Preferably said means is a signal generator which itself generates the required masking frequency, but if the generator generates a signal having a frequency above that of the conversion speed of the analogue-to-digital conversion means, the process of digital conversion will down convert the frequency into the required band of the masking signal.
The invention is further described by way of example, with reference to the accompanying drawings in which:
FIG. 1 shows a source of frequency modulation signals,
FIG. 2 shows a modification thereof, and
FIG. 3 shows a source of phase modulated signals.
Referring to FIG. 1 there is shown therein a circuit which provides an output signal Fo at an output terminal 1, the signal consisting of a frequency modulated signal having a predetermined mean frequency, and having frequency modulation of a controllable nature imposed upon it. The output signal is generated at a variable frequency oscillator 2, which forms part of a phase locked loop 3. The frequency of the oscillator 2 is determined by the voltage level of a control signal fed to it on lead 20. This control signal is derived partly from the output of a phase detector 4 via a loop filter 5 and partly from a frequency modulation control signal applied to an input terminal 10. The two components of the control signal are combined by a summation circuit 6 and applied to the frequency control input of the oscillator 2. In order to prevent the operation of the phase locked loop 3 from removing the effect of the wanted frequency modulation, the frequency characteristic of the phase locked loop is itself altered in steps with the value of the frequency modulation, by adjusting the division ratio of a variable frequency divider 7 connected to receive the output of the oscillator 2. The divided frequency output is fed from the divider 7 via a phase modulator 8 to one input of the phase detector 4, the other input of which receives an accurately known reference frequency from a very stable reference frequency source 9. The operation of the phase modulator 8 is described subsequently, but, in essence, its function is to remove undesirable phase noise which is introduced by the frequency divider 7 when its divisor value alters. The output of the phase modulator 8 presents an output frequency which should equal that of the reference source 9 when the loop 3 is correctly phase locked. The two signals applied to the phase detector 4 are compared, and if any discrepancy is found, a signal is generated and applied to the oscillator 2 via the loop filter 5 and the summation circuit 6, so as to adjust the frequency of the oscillator 2 in order to produce the required agreement.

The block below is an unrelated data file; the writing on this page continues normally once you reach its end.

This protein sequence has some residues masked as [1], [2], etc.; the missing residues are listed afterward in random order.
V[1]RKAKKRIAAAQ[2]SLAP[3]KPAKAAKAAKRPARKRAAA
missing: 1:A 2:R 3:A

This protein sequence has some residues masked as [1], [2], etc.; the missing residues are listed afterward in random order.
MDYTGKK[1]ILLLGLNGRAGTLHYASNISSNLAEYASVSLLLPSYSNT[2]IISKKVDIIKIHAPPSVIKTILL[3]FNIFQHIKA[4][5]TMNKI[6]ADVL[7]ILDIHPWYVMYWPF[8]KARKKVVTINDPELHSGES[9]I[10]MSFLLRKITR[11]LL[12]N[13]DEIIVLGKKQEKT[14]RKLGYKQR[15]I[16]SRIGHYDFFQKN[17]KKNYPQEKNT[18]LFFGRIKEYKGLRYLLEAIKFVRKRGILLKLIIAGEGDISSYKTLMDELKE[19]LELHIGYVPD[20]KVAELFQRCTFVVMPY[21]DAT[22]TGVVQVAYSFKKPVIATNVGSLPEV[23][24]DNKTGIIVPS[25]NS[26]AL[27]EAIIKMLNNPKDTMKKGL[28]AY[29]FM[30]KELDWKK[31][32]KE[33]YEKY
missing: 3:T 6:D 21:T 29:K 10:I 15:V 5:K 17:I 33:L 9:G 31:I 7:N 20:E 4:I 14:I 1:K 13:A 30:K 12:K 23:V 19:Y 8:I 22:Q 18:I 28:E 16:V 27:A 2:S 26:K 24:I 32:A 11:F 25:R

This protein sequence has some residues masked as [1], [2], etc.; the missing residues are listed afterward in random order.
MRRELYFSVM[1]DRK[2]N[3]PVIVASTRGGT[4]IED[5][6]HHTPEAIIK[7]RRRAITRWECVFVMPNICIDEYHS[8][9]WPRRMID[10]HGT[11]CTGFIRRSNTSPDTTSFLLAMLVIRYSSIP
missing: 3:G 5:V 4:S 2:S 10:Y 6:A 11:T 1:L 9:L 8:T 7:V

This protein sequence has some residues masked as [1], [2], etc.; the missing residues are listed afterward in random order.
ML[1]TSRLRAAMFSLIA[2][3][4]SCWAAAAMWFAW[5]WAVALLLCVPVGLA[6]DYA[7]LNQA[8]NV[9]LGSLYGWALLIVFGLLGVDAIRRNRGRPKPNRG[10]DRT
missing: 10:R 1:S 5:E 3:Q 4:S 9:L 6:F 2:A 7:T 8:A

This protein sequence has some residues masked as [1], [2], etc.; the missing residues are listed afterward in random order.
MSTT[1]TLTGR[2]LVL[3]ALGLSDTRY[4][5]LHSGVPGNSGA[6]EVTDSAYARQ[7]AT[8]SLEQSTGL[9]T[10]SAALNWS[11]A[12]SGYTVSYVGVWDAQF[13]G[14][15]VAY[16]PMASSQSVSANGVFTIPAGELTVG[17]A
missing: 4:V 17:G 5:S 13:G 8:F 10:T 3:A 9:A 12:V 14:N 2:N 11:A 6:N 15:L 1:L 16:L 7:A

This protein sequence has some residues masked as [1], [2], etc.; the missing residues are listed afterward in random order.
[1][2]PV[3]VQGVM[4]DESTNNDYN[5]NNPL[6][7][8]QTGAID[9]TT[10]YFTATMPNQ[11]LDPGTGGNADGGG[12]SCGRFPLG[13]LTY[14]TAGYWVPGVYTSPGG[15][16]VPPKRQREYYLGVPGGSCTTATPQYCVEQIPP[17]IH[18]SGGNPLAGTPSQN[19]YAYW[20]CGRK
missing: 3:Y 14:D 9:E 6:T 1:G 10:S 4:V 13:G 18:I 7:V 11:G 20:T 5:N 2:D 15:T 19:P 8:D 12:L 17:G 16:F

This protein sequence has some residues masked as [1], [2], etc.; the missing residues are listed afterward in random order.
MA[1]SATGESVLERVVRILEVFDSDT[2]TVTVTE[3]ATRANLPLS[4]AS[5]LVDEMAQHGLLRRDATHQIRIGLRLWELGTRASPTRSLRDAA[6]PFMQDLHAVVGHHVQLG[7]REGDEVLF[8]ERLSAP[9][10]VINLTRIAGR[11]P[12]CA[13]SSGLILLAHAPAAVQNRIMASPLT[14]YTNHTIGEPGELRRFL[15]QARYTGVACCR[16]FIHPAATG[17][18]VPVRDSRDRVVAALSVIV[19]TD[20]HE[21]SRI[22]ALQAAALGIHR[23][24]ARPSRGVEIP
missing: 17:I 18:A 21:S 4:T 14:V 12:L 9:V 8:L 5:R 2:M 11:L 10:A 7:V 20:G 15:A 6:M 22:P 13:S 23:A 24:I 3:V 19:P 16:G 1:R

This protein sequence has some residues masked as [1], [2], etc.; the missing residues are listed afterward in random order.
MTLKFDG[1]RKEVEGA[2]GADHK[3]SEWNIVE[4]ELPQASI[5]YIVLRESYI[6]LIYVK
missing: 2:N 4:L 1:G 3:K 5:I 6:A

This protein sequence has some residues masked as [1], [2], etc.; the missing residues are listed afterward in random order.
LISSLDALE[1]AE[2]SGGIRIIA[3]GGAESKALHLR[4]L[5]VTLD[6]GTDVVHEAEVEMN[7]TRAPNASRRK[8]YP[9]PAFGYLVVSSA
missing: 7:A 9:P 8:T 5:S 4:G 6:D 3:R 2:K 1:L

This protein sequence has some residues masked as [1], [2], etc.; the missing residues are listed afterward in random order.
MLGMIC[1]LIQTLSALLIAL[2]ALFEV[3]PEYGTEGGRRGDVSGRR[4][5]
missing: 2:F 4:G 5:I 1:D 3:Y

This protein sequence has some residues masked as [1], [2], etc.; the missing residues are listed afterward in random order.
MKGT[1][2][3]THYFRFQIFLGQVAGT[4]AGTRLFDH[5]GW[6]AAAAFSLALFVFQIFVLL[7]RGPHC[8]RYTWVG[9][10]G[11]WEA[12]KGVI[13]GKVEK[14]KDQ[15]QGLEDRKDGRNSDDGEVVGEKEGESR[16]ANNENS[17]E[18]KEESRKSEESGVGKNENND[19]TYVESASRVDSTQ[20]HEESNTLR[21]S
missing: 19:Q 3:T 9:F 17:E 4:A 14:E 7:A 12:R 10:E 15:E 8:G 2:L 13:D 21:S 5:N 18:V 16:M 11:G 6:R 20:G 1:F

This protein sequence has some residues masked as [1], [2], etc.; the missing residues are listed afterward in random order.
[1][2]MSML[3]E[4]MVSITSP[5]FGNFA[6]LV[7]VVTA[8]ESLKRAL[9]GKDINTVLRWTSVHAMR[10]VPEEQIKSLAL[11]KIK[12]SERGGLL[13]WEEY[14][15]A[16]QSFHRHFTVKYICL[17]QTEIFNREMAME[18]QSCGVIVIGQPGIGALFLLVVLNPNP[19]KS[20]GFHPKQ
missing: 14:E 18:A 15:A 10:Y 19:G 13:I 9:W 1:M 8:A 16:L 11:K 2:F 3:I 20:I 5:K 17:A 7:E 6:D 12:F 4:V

Frequency dividers of the kind used in the phase locked loop have previously been used in the synthesis of required frequencies. As the divisor value of the divider can be altered during a division cycle, the technique is sometimes termed fractional-n-frequency synthesis, and an example of such a synthesiser is shown in British Patent No. 1560233. The merit of operating the frequency divider 7 in this way is that it permits the output frequency available at terminal 1 to be altered in increments which are smaller than the value of the reference frequency applied to the phase detector 4 by the reference frequency source 9. By altering the value of the divisor value of the frequency divider 7 in a rapid and controlled manner, in effect a desired fractional divisor value can readily be simulated.
A signal representative of the required frequency modulation is applied at input terminal 10, and is fed to the summation circuit 6 and also to an analogue-to-digital converter 11 via an input circuit 17 and a summation device 13 where it is combined with a frequency band limited noise signal from a source 26. The input device 17 comprises a low pass filter, and a sample and hold circuit connected in cascade. This device 17 ensures that any relatively high frequency components of the f.m. signal do not reach the converter 11, and cause aliasing signals to be generated.